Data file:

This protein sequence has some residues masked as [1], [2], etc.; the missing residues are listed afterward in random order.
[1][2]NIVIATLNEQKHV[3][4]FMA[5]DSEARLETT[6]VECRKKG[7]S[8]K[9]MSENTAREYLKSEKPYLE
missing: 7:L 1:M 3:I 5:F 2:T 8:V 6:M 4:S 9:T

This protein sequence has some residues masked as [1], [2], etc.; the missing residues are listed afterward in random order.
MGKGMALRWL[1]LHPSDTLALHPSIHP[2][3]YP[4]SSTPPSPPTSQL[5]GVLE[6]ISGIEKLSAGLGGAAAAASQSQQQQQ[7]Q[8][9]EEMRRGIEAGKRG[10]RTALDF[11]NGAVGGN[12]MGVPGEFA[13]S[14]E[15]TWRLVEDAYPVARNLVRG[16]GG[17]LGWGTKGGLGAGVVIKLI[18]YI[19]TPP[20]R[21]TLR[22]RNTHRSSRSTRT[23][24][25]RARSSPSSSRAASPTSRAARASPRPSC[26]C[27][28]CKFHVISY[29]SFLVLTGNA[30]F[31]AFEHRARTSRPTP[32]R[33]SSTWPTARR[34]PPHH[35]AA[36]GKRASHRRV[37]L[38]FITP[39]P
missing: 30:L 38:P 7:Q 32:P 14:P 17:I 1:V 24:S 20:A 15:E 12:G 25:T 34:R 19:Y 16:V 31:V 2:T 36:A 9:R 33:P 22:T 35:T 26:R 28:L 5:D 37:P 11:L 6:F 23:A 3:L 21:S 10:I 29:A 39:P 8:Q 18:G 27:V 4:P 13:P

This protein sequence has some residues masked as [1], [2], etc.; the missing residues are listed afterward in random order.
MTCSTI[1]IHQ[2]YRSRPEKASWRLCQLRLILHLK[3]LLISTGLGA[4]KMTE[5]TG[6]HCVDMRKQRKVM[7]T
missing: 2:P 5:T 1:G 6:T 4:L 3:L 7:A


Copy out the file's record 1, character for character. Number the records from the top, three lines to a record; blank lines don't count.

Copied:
This protein sequence has some residues masked as [1], [2], etc.; the missing residues are listed afterward in random order.
[1][2]NIVIATLNEQKHV[3][4]FMA[5]DSEARLETT[6]VECRKKG[7]S[8]K[9]MSENTAREYLKSEKPYLE
missing: 7:L 1:M 3:I 5:F 2:T 8:V 6:M 4:S 9:T